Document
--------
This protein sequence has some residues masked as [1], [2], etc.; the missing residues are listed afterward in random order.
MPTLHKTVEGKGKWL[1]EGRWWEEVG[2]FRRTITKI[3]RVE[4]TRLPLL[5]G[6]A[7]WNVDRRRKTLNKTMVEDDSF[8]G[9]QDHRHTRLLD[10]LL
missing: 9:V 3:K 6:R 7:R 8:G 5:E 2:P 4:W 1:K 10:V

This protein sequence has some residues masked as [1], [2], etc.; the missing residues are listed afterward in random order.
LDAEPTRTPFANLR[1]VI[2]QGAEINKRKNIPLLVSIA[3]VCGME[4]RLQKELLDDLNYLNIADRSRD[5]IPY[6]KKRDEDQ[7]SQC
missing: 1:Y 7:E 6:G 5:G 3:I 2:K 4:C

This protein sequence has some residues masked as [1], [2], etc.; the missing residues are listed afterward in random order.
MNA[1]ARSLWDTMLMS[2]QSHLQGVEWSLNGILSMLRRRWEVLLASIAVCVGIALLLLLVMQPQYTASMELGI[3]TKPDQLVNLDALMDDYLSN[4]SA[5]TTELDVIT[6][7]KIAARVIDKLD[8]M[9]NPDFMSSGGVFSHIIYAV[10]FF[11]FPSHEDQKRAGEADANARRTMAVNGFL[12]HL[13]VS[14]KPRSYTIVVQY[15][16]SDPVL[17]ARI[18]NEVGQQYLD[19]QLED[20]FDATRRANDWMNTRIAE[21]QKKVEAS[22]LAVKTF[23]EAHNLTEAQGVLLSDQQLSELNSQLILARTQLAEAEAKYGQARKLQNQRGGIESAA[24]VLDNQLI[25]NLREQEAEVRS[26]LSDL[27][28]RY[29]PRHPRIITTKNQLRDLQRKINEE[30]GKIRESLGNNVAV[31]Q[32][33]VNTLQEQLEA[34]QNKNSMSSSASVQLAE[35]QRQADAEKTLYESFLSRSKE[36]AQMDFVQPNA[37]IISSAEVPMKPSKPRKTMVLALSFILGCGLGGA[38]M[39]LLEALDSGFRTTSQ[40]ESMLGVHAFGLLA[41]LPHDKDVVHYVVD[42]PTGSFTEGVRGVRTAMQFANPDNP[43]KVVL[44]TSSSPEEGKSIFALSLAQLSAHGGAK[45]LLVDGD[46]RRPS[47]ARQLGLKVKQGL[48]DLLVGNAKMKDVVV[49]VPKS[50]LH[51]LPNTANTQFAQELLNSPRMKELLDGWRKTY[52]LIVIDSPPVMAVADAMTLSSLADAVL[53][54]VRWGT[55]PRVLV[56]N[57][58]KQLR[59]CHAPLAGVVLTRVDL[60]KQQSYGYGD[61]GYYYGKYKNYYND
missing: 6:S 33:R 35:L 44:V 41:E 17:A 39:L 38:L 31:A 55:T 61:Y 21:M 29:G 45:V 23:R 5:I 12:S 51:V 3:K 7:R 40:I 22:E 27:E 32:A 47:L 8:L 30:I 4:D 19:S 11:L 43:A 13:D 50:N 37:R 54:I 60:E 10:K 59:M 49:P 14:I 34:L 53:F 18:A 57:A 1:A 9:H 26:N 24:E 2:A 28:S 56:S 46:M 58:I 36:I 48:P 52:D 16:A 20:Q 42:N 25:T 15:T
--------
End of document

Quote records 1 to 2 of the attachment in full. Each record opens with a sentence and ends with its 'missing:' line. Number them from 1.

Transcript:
This protein sequence has some residues masked as [1], [2], etc.; the missing residues are listed afterward in random order.
MPTLHKTVEGKGKWL[1]EGRWWEEVG[2]FRRTITKI[3]RVE[4]TRLPLL[5]G[6]A[7]WNVDRRRKTLNKTMVEDDSF[8]G[9]QDHRHTRLLD[10]LL
missing: 9:V 3:K 6:R 7:R 8:G 5:E 2:P 4:W 1:K 10:V

This protein sequence has some residues masked as [1], [2], etc.; the missing residues are listed afterward in random order.
LDAEPTRTPFANLR[1]VI[2]QGAEINKRKNIPLLVSIA[3]VCGME[4]RLQKELLDDLNYLNIADRSRD[5]IPY[6]KKRDEDQ[7]SQC
missing: 1:Y 7:E 6:G 5:G 3:I 2:K 4:C